The discharge device 39 is connected by one lead 40 to a probe (not shown) which contacts the surface of the silicon wafer 30. The discharge device 39 is connected by a second lead 41 to the conductive holder 1.

The surface of the silicon wafer 30 is typically covered by a silicon dioxide over its whole surface and an electron beam resist typically on its top surface for electron beam exposure. For purposes of simplicity, in FIG. 9 these surface layers are depicted as a single insulating layer.

In FIG. 9, the discharge device 39 is any electrical device which has sufficient voltage and energy to force a current through the insulating layer 42 to form an electrical connection through the insulating layer 42 to the conductive silicon body. For typical silicon dioxide layers utilized in present day semiconductor processing, voltages ranging from 2,000 volts to 20,000 volts are usually required to form the electrical connection. The existence of the desired electrical connection is established by measuring the resistance between the holder 1 from line 41 to the surface of the wafer 30 at line 40. Before the electrical discharge, the resistance through the holder 10 and the wafer 30 between lines 40 and 41 is more than 100 times 106 ohms. After an electrical discharge from the discharge device 39, electrical resistance is less than 1 times 106 ohms and usually in the order of between 10,000 and 50,000 ohms. The establishment of the electrical connection as evidence by the substantial reduction in resistance, is dependent upon driving sufficient current through the insulating layer. While the exact nature of the phenomenon is not fully understood, it appears that this electrical discharge from the discharge device 39 with sufficient voltage causes an arcing between the conductive silicon across the insulating layer 42 to the conductive line 40 on one side, and to the metal holder 1, connected to the line 41 on the other side.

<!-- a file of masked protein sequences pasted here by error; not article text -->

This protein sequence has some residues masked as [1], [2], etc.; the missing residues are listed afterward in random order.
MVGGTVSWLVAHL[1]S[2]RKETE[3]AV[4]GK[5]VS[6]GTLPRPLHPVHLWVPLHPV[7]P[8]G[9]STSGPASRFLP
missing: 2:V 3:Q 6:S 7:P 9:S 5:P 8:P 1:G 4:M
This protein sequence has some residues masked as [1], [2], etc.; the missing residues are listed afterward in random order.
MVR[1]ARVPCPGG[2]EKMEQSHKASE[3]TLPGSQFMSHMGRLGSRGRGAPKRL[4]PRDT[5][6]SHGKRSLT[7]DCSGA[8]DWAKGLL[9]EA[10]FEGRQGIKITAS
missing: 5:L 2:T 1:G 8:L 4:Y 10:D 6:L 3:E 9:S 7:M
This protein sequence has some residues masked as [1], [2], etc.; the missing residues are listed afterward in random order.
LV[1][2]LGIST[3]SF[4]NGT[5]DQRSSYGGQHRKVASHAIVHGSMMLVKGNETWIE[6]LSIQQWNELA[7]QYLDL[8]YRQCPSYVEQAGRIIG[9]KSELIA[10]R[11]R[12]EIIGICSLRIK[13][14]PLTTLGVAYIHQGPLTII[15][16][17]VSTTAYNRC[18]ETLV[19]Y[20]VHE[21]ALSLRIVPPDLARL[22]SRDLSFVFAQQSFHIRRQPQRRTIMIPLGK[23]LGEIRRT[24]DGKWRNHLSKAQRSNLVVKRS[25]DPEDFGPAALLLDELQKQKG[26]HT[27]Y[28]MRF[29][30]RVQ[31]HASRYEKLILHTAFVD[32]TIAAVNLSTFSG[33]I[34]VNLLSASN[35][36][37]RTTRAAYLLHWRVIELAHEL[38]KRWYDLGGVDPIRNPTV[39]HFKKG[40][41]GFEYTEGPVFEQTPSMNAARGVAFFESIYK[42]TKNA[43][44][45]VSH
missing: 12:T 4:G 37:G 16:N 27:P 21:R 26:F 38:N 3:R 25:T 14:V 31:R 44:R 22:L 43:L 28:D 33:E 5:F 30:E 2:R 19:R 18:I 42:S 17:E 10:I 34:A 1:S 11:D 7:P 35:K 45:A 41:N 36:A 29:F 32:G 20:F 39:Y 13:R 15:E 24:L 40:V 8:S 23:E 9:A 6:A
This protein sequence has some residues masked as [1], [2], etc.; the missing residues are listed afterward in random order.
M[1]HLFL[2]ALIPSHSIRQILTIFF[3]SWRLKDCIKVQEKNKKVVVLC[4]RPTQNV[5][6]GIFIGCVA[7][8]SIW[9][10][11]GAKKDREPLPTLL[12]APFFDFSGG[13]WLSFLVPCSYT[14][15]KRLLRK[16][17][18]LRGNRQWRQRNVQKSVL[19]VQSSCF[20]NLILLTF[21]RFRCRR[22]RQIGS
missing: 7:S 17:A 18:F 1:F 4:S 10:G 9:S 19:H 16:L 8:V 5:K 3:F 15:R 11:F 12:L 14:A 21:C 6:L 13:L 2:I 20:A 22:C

The electron beam exposure process is a process for exposing an electron beam resist with high accuracy.

As shown in FIG. 10, the wafer holder 1 after the discharge steps in FIG. 9 is placed in a mounting fixture 43 secured on the table 44 of FIG. 10. The table 44 is controlled to position the wafer 30 at any desired location in the work chamber of an electron beam column (not shown).

In order to insert the holder 1 into the fixture 43, the holder 1 is placed on a lower edge 46 and pushed. During the insertion of the holder 1, the right hand side of the holder is forced in contact with a slide wall by the compression of a spring 51. The slide wall 47 is made of a smooth plastic (such as Teflon) to facilitate a smooth insertion. The notch 3 of the holder 1 (see FIG. 1) is abutted against the mechanical stop 4 (see FIG. 1) which is secured to the fixture 43 (not shown in FIG. 10). The pressure plate 45 with four buttons 48 spring-loaded with four coil springs 49 (only two shown in FIG. 10) force the holder 1 up against the upper surfaces 50. In FIG. 10, plate 45 is shown forced into a retracted position (by manual or other means not shown) so that holder 1 is not yet forced up against surfaces 50. The surfaces 50 and also edges 46 are non-magnetic material such as phosphorous bronze.